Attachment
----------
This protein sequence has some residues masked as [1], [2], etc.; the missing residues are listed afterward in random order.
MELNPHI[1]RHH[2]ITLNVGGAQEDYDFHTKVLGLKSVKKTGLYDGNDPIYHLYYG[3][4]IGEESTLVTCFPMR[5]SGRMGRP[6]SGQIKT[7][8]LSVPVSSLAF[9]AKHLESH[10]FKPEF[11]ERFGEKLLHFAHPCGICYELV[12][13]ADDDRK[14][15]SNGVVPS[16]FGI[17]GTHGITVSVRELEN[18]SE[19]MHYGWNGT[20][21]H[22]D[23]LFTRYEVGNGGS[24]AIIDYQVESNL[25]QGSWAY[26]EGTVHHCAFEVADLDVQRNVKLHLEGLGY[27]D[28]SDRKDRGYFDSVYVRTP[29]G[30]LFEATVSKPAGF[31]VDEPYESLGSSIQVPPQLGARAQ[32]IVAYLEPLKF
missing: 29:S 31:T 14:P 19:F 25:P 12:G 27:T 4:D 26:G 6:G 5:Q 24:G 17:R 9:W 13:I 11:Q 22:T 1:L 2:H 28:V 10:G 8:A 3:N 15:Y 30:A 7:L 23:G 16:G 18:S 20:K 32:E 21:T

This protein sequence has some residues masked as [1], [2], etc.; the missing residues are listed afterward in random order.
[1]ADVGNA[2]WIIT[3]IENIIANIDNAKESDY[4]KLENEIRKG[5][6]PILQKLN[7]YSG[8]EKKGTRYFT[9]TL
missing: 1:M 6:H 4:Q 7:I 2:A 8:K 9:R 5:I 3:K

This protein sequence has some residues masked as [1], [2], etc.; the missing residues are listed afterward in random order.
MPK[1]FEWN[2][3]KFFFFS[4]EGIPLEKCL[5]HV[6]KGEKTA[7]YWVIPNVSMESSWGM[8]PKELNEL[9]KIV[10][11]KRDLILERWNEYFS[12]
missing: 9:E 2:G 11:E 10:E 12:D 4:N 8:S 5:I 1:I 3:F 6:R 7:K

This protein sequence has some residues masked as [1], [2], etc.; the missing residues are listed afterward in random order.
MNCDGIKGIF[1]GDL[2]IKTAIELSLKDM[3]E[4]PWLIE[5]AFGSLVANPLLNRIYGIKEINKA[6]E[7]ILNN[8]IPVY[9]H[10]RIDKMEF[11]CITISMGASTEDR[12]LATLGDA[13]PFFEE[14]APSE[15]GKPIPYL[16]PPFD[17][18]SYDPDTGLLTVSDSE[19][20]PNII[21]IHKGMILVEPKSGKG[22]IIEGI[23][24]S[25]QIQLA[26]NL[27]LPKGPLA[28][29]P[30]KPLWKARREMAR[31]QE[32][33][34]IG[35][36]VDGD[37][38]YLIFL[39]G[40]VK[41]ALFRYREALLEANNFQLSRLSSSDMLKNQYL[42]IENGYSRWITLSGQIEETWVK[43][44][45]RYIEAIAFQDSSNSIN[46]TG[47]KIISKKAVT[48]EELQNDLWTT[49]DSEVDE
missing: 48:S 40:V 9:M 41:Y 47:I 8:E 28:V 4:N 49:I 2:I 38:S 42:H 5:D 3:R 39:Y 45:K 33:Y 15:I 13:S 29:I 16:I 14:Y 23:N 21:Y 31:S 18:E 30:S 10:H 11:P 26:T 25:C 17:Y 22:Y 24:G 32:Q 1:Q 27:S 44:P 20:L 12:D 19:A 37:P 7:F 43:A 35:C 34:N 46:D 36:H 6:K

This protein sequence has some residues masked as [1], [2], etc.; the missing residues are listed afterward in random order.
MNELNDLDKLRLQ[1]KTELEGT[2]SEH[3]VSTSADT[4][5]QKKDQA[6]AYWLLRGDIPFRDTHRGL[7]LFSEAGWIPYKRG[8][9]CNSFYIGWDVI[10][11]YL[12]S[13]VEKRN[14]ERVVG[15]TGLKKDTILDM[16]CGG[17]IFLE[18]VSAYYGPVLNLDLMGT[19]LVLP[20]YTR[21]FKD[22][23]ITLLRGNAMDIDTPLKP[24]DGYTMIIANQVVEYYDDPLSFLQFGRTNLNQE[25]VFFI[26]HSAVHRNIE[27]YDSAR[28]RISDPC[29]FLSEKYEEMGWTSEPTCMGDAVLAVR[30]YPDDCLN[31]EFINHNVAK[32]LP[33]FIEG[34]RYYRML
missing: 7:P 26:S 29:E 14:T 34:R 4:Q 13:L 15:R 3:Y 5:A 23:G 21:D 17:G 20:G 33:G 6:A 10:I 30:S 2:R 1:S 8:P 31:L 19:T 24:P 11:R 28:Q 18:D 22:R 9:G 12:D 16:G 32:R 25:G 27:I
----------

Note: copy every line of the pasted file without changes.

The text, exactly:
This protein sequence has some residues masked as [1], [2], etc.; the missing residues are listed afterward in random order.
MELNPHI[1]RHH[2]ITLNVGGAQEDYDFHTKVLGLKSVKKTGLYDGNDPIYHLYYG[3][4]IGEESTLVTCFPMR[5]SGRMGRP[6]SGQIKT[7][8]LSVPVSSLAF[9]AKHLESH[10]FKPEF[11]ERFGEKLLHFAHPCGICYELV[12][13]ADDDRK[14][15]SNGVVPS[16]FGI[17]GTHGITVSVRELEN[18]SE[19]MHYGWNGT[20][21]H[22]D[23]LFTRYEVGNGGS[24]AIIDYQVESNL[25]QGSWAY[26]EGTVHHCAFEVADLDVQRNVKLHLEGLGY[27]D[28]SDRKDRGYFDSVYVRTP[29]G[30]LFEATVSKPAGF[31]VDEPYESLGSSIQVPPQLGARAQ[32]IVAYLEPLKF
missing: 29:S 31:T 14:P 19:F 25:P 12:G 27:T 4:D 26:G 6:G 5:Q 24:G 17:R 9:W 13:I 11:Q 22:T 1:L 2:H 28:V 10:G 8:A 3:N 15:Y 30:A 7:L 23:G 16:G 18:S 20:K 32:E 21:T

This protein sequence has some residues masked as [1], [2], etc.; the missing residues are listed afterward in random order.
[1]ADVGNA[2]WIIT[3]IENIIANIDNAKESDY[4]KLENEIRKG[5][6]PILQKLN[7]YSG[8]EKKGTRYFT[9]TL
missing: 1:M 6:H 4:Q 7:I 2:A 8:K 9:R 5:I 3:K

This protein sequence has some residues masked as [1], [2], etc.; the missing residues are listed afterward in random order.
MPK[1]FEWN[2][3]KFFFFS[4]EGIPLEKCL[5]HV[6]KGEKTA[7]YWVIPNVSMESSWGM[8]PKELNEL[9]KIV[10][11]KRDLILERWNEYFS[12]
missing: 9:E 2:G 11:E 10:E 12:D 4:N 8:S 5:I 1:I 3:F 6:R 7:K

This protein sequence has some residues masked as [1], [2], etc.; the missing residues are listed afterward in random order.
MNCDGIKGIF[1]GDL[2]IKTAIELSLKDM[3]E[4]PWLIE[5]AFGSLVANPLLNRIYGIKEINKA[6]E[7]ILNN[8]IPVY[9]H[10]RIDKMEF[11]CITISMGASTEDR[12]LATLGDA[13]PFFEE[14]APSE[15]GKPIPYL[16]PPFD[17][18]SYDPDTGLLTVSDSE[19][20]PNII[21]IHKGMILVEPKSGKG[22]IIEGI[23][24]S[25]QIQLA[26]NL[27]LPKGPLA[28][29]P[30]KPLWKARREMAR[31]QE[32][33][34]IG[35][36]VDGD[37][38]YLIFL[39]G[40]VK[41]ALFRYREALLEANNFQLSRLSSSDMLKNQYL[42]IENGYSRWITLSGQIEETWVK[43][44][45]RYIEAIAFQDSSNSIN[46]TG[47]KIISKKAVT[48]EELQNDLWTT[49]DSEVDE
missing: 48:S 40:V 9:M 41:Y 47:I 8:E 28:V 4:N 49:I 2:I 38:S 42:H 5:D 3:R 39:Y 45:K 33:Y 15:I 13:S 29:I 16:I 14:Y 23:N 21:Y 31:S 18:E 30:S 10:H 11:P 26:T 25:C 17:Y 22:Y 24:G 32:Q 1:Q 27:S 44:P 20:L 12:D 19:A 37:P 7:F 43:A 35:C 34:N 46:D 36:H 6:K

This protein sequence has some residues masked as [1], [2], etc.; the missing residues are listed afterward in random order.
MNELNDLDKLRLQ[1]KTELEGT[2]SEH[3]VSTSADT[4][5]QKKDQA[6]AYWLLRGDIPFRDTHRGL[7]LFSEAGWIPYKRG[8][9]CNSFYIGWDVI[10][11]YL[12]S[13]VEKRN[14]ERVVG[15]TGLKKDTILDM[16]CGG[17]IFLE[18]VSAYYGPVLNLDLMGT[19]LVLP[20]YTR[21]FKD[22][23]ITLLRGNAMDIDTPLKP[24]DGYTMIIANQVVEYYDDPLSFLQFGRTNLNQE[25]VFFI[26]HSAVHRNIE[27]YDSAR[28]RISDPC[29]FLSEKYEEMGWTSEPTCMGDAVLAVR[30]YPDDCLN[31]EFINHNVAK[32]LP[33]FIEG[34]RYYRML
missing: 7:P 26:S 29:E 14:T 34:R 4:Q 13:L 15:R 3:Y 5:A 23:G 21:D 17:G 20:G 33:G 6:A 10:I 30:S 2:R 1:S 8:P 31:L 19:T 24:P 11:R 28:Q 18:D 22:R 9:G 12:D 16:G 32:R 25:G 27:I